With a few minor variations, romantic comedies are, by and large, predictable and formulaic. The thing that saves the good ones is chemistry between the leading players and effective comic relief from the supporting cast.
“Did You Hear About the Morgans?” is not one of the good ones.
Paul (Hugh Grant, “Music and Lyrics”) and Meryl (Sarah Jessica Parker, “Sex and the City”) Morgan are two big-shot New Yorkers whose lives are ruled by their Blackberries. He is a high-end lawyer and she is a famous, top-tier, Manhattan real estate broker. The pair started out madly in love, but over the years, the flame slowly guttered and was finally snuffed when Paul had an affair. He is recalcitrant to the point of being a pest, buying Meryl any number of ridiculous gifts to placate her.
After an awkward dinner, the divided duo coincidentally witnesses one of Meryl’s clients being murdered. The bad guy, who has an honest-to-God facial scar, sees them, and because Meryl is so famous, he tracks them down and tries to kill them.
The police ship Paul and Meryl to Wyoming, where they are put in the protective custody of Clay (Sam Elliott, “Up in the Air”) and Emma (Mary Steenburgen, “The Proposal”). There is a certain amount of culture shock, but Meryl and Paul become acclimated to the wilderness as they become re-acclimated with each other.
Aside from the romantic part, “Did You Hear About the Morgans?” is also a very ham-handed, fish-out-of-water story. We’re supposed to get big laughs watching Paul and Meryl visit a Bargain Barn, shoot guns, ride horses, eat meat, walk on dirt, engage with grizzly bears, visit a general practitioner, talk to a Republican (Wilford Brimley, for crying out loud), dance to country music, go to a rodeo, sleep in silence and play bingo. It’s all just too wacky for words.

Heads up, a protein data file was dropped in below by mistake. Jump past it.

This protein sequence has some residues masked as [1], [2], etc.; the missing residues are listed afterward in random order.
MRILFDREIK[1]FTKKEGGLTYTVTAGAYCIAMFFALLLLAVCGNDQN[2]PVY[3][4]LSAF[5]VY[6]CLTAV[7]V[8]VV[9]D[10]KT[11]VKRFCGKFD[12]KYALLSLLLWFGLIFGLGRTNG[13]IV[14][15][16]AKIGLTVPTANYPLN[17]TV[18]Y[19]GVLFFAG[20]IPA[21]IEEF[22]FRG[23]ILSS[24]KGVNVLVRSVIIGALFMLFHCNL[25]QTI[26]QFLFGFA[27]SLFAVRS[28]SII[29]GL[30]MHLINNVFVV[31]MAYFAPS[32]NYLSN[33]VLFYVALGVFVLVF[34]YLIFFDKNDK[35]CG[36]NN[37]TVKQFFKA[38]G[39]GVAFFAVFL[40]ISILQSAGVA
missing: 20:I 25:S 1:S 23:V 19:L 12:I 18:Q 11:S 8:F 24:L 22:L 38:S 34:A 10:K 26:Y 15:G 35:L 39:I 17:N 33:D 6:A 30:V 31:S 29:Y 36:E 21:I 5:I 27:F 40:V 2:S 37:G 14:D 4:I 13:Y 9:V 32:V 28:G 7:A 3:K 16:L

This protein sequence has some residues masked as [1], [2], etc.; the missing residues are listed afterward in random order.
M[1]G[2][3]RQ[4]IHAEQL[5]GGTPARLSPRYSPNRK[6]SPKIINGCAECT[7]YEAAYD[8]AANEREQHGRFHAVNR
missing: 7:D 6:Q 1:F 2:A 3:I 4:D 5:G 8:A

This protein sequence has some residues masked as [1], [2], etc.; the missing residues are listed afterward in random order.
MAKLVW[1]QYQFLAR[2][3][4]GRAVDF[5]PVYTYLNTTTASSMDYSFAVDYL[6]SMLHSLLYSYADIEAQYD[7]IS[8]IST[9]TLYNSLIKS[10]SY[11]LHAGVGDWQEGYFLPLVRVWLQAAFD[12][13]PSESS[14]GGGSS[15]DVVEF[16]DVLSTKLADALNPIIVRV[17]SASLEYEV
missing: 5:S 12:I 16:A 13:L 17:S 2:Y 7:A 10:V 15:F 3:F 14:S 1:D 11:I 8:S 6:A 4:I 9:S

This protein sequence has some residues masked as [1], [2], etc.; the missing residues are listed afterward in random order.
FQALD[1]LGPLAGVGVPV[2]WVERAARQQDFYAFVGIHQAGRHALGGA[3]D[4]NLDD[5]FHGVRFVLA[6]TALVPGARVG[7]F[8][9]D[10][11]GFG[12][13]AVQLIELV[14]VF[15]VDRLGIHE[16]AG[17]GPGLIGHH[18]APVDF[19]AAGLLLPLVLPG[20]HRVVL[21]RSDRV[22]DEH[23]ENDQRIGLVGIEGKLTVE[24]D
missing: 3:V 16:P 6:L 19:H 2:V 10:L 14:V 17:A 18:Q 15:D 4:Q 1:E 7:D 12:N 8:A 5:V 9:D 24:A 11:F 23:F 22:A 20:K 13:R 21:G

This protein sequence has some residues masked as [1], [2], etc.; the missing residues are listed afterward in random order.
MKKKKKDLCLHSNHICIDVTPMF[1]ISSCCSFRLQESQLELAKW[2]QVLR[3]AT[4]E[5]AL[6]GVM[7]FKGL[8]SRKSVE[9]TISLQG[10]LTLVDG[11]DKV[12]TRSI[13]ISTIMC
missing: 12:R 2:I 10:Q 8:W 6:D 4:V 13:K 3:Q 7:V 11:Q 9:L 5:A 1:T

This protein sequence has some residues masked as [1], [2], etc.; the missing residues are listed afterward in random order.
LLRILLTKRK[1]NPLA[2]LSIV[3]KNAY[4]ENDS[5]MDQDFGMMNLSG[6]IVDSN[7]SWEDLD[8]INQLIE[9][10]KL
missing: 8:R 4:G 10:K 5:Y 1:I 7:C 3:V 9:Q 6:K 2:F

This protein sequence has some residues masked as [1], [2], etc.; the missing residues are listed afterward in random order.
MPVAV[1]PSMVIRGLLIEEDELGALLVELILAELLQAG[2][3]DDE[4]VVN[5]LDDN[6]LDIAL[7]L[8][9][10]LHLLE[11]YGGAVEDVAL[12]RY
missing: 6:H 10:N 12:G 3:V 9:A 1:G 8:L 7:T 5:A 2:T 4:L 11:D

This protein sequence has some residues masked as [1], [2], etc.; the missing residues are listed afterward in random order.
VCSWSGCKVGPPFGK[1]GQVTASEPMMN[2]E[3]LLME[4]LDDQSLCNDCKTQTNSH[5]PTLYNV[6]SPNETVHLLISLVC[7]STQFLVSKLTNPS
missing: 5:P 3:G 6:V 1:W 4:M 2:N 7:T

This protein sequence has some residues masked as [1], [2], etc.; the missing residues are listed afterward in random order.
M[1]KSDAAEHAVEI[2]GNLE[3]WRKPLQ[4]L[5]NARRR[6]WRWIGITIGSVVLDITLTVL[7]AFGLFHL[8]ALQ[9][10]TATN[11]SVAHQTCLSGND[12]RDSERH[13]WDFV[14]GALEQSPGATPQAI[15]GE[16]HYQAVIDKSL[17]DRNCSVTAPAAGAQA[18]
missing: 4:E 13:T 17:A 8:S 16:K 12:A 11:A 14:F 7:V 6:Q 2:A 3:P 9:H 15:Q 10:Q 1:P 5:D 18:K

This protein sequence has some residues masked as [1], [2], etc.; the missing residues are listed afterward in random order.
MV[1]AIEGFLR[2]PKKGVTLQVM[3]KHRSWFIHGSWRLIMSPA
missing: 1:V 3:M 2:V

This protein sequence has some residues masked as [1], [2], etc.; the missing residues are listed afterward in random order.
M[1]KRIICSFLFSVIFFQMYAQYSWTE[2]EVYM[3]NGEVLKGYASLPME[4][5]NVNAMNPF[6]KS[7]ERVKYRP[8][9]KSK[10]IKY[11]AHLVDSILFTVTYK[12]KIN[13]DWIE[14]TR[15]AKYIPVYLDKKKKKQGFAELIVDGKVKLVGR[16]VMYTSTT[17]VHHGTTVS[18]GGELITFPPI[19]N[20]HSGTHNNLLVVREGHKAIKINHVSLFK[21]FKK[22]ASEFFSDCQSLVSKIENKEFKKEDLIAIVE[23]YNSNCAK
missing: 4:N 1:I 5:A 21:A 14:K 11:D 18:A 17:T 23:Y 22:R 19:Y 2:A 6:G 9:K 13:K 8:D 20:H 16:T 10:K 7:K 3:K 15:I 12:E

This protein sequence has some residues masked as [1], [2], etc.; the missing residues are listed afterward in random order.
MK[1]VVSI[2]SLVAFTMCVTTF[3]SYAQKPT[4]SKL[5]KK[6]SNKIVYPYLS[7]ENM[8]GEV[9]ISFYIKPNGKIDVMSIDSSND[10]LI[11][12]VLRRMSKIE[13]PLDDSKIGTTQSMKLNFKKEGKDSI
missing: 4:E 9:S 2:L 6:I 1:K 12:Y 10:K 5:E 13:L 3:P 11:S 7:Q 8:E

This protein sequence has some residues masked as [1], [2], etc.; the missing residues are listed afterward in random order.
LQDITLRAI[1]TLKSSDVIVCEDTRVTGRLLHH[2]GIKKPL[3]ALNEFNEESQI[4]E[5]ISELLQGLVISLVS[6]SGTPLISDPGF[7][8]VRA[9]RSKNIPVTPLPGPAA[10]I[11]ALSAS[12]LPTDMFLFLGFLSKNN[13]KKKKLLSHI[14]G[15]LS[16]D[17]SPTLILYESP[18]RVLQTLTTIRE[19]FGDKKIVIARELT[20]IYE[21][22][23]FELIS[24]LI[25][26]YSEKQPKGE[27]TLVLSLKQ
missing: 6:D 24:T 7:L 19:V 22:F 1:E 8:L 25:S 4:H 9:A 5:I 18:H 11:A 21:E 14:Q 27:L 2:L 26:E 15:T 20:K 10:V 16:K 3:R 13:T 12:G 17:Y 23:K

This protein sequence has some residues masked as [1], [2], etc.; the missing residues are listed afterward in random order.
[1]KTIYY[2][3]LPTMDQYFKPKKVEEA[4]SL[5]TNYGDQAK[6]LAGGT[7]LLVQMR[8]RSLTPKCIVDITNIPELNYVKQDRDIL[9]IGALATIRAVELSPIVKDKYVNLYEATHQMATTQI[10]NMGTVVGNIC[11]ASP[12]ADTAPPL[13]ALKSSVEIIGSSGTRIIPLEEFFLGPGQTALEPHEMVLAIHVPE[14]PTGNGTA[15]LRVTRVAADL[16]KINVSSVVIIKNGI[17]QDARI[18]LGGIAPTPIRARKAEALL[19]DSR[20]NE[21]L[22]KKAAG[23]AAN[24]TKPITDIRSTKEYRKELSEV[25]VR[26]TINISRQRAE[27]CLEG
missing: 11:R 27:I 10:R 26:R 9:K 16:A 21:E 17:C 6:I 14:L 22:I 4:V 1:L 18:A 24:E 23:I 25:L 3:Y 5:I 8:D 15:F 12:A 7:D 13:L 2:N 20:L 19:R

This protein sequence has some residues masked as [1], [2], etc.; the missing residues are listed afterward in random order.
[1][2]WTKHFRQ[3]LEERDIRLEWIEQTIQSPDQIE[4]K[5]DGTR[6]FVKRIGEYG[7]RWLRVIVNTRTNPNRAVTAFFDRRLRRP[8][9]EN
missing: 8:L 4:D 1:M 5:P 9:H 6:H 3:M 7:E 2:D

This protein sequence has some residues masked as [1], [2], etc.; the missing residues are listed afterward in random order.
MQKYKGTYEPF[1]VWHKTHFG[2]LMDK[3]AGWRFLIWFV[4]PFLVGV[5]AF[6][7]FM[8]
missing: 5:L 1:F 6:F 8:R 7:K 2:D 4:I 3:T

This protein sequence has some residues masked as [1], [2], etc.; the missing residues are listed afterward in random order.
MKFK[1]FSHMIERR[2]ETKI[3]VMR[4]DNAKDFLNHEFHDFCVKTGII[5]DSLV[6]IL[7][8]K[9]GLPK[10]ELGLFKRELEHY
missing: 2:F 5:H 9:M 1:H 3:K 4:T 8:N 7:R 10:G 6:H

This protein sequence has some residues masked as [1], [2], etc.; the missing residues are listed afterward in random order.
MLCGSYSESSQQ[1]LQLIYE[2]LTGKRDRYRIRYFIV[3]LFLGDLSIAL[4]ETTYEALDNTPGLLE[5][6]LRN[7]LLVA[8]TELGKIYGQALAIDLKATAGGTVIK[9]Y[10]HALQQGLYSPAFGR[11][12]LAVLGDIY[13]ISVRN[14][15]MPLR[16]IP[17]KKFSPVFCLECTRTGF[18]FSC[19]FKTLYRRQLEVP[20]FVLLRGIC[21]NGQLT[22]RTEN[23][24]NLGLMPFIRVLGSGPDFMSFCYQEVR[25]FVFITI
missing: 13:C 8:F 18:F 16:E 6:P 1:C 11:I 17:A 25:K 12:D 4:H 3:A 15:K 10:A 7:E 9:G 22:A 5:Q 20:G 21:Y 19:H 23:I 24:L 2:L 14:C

It’s difficult to say whether it’s the wooden acting and lack of spark from Grant and Parker or the fact that every character and situation in the movie is based on a stereotype that makes “Morgans” so groan-worthy. Paul and Meryl are painfully two-dimensional as the City Folks, with their aversion to anything un-Manhattan and their squeamishness over good old American country livin’.
And the Country Folks are just as bad. They eat nothing but meat, use animal heads as decoration, smoke, leave their keys in their cars, walk around wearing cowboy hats and carrying guns, and worship John Wayne. The only redneck stereotype missing is racism.
It should be no surprise that what we end up with is a series of broad, situational comedy-style episodes that are loosely tied together by the foregone conclusion that Meryl and Paul will fall back in love. Unfortunately, the situations are so unfunny that one comes to wish they would be mauled by a bear while Clay and Emma jump off a cliff.
To give you some idea, the only marginally funny line in the movie is “Her perfume smelled a bit like a burrito.”
You’ve been warned.”Mike Robertson